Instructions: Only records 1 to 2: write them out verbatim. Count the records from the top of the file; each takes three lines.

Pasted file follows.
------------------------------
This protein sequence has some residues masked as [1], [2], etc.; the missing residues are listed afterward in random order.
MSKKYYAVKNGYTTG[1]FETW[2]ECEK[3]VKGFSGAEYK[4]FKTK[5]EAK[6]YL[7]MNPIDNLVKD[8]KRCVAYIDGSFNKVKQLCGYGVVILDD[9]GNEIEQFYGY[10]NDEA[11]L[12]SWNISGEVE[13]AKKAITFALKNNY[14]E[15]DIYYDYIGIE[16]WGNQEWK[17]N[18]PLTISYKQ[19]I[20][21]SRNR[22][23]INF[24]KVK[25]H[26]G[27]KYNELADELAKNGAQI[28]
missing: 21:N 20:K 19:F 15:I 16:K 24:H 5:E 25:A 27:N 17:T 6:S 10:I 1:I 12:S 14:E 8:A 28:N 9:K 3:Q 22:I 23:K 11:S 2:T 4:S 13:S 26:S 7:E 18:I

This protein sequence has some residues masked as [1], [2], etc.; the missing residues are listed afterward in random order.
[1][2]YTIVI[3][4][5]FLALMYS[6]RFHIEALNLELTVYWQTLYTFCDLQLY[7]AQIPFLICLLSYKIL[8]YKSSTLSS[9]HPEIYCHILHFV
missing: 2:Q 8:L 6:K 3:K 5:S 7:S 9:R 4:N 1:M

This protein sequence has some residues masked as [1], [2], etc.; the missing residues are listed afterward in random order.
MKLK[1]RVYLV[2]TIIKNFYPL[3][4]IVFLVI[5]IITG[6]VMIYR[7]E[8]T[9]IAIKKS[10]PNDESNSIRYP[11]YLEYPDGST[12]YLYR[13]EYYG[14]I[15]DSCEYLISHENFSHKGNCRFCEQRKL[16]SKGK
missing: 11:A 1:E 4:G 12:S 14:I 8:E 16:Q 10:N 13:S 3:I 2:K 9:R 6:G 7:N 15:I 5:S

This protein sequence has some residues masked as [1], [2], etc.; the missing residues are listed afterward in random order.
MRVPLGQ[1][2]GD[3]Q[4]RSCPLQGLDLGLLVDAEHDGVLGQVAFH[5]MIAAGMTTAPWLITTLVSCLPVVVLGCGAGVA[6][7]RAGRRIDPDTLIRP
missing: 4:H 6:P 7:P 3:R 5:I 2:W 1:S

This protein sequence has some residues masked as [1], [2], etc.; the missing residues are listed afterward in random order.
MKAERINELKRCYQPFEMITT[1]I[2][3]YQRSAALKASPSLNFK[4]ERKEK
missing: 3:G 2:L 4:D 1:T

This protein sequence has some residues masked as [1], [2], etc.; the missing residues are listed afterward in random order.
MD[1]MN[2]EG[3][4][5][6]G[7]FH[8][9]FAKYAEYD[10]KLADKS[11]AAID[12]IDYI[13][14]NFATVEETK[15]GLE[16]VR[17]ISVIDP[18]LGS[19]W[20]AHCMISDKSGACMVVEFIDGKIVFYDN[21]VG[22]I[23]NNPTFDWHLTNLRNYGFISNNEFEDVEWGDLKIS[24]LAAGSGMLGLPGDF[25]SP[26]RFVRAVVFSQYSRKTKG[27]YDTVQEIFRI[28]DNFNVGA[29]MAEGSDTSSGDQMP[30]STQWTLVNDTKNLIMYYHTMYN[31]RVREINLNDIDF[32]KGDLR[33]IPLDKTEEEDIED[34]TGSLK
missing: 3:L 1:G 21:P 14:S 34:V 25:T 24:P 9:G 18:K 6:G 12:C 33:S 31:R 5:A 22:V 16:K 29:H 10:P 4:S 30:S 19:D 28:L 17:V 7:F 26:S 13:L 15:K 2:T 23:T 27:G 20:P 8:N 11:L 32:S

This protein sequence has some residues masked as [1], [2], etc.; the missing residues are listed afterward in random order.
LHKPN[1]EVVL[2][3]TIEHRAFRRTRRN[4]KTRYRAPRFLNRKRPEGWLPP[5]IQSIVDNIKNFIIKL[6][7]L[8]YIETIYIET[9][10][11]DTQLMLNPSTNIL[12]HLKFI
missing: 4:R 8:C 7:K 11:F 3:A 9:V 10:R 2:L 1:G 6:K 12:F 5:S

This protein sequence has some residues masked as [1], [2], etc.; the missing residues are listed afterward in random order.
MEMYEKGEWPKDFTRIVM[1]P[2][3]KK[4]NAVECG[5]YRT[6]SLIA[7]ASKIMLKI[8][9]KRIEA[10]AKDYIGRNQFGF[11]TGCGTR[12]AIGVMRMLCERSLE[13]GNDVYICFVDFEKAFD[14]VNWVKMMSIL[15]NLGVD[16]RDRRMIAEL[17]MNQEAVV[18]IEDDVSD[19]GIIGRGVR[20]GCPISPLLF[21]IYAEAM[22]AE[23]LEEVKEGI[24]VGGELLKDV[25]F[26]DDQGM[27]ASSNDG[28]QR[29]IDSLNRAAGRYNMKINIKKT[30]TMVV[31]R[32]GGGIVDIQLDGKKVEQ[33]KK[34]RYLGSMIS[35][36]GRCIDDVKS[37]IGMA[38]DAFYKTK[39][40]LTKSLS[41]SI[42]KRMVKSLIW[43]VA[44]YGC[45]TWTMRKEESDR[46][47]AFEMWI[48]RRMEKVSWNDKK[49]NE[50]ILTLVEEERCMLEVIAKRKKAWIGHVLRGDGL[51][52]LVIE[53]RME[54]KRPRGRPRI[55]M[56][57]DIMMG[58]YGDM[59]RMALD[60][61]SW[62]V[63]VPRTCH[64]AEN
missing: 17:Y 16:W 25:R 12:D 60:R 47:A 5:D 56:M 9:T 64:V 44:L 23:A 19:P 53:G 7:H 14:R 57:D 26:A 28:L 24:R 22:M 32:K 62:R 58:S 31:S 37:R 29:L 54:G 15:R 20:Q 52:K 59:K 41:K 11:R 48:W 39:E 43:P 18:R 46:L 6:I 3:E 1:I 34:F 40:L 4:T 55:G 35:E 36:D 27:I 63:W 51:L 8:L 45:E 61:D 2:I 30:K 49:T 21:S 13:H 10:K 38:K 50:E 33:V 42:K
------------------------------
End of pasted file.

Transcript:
This protein sequence has some residues masked as [1], [2], etc.; the missing residues are listed afterward in random order.
MSKKYYAVKNGYTTG[1]FETW[2]ECEK[3]VKGFSGAEYK[4]FKTK[5]EAK[6]YL[7]MNPIDNLVKD[8]KRCVAYIDGSFNKVKQLCGYGVVILDD[9]GNEIEQFYGY[10]NDEA[11]L[12]SWNISGEVE[13]AKKAITFALKNNY[14]E[15]DIYYDYIGIE[16]WGNQEWK[17]N[18]PLTISYKQ[19]I[20][21]SRNR[22][23]INF[24]KVK[25]H[26]G[27]KYNELADELAKNGAQI[28]
missing: 21:N 20:K 19:F 15:I 16:K 24:H 5:E 25:A 27:N 17:T 6:S 10:I 1:I 12:S 14:E 8:A 28:N 9:K 3:Q 22:I 23:K 11:S 2:T 4:S 13:S 26:S 7:E 18:I

This protein sequence has some residues masked as [1], [2], etc.; the missing residues are listed afterward in random order.
[1][2]YTIVI[3][4][5]FLALMYS[6]RFHIEALNLELTVYWQTLYTFCDLQLY[7]AQIPFLICLLSYKIL[8]YKSSTLSS[9]HPEIYCHILHFV
missing: 2:Q 8:L 6:K 3:K 5:S 7:S 9:R 4:N 1:M